If you want to race enduros, then you need a street-legal bike. In some cases, just the front/rear lights are needed... check the local rules and also, check with the officials running the enduro.
For hare-scrambles/cross-country racing, a lighter bike is preferred. Check the rules for engine sizes (or wheel sizes) per class.
Electric start is generally a very good to have in the woods, although it adds weight. As you dump the bike or stall it in a screwy situation, with precarious balance, just having a button to push is awesome.
The alternative to having the electric start is spending the time and effort to get yourself and the bike into a more stable position and then kick it... it is pretty common to see lighter bikes raced by the more experienced racers, who don't get into screwy situations often, but you can see the trade-off.
You should look for quieter bikes. Noise doesn't make them faster: the rider does. In fact there are noise limits at most races now.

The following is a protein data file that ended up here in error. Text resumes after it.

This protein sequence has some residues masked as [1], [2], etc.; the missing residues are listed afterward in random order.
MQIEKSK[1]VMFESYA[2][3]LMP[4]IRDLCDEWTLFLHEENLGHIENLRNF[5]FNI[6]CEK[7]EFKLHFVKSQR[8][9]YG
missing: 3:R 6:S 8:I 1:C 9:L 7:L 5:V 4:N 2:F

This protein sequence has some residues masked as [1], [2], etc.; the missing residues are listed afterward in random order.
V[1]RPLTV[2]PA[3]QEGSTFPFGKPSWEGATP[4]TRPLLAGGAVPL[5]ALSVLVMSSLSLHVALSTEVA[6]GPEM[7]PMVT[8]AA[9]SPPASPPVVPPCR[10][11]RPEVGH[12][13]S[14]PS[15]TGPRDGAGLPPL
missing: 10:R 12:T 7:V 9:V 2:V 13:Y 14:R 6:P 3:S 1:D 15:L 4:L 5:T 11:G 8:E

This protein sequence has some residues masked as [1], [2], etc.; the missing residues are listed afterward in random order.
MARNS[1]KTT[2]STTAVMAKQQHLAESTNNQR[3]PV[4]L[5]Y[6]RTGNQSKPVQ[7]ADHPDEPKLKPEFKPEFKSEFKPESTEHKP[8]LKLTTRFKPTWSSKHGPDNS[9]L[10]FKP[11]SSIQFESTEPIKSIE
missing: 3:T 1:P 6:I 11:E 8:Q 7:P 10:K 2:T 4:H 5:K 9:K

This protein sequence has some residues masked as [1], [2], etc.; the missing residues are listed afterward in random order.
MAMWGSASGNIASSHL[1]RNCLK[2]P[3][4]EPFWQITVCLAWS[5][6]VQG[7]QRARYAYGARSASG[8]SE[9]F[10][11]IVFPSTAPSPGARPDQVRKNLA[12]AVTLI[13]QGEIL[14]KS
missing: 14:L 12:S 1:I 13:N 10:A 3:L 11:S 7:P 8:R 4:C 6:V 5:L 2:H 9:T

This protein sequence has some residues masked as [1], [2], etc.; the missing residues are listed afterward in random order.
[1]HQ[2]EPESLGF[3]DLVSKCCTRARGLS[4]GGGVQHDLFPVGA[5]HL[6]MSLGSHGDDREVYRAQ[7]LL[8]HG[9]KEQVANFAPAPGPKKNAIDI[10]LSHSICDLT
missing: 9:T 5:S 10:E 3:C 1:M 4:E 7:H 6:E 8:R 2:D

Too much power? A big 450 for instance, puts out twice the power for the same throttle opening. This causes jerkiness at low speeds and a bike that runs away from you every time you twist the throttle, not to mention that it is a heavier bike to boot. Both very annoying if you just follow the kids in the woods and run the occasional hare scramble...
On the other hand, that power may come in handy in an open loop, where you need lots of speed and less maneuverability.
New to the sport? Get a smaller, lighter, older bike for a season or two. You won't loose much when you sell it and you get enough time to meet and talk to more people, try more machines and figure out the right one.
It's a matter of preference. Two strokes have a different power delivery, making more power at high revs and the motors are usually much cheaper and easier to maintain. They are also lighter for the same power...
Four strokes have a smoother power delivery, have more torque at lower revs but have more weight and are more complicated engines. Recreational four strokes last forever, but race engines may need pretty expensive maintenance (1,000$ for new piston/rings not uncommon vs 200$ do-it-yourself kit for a 2 stroke).
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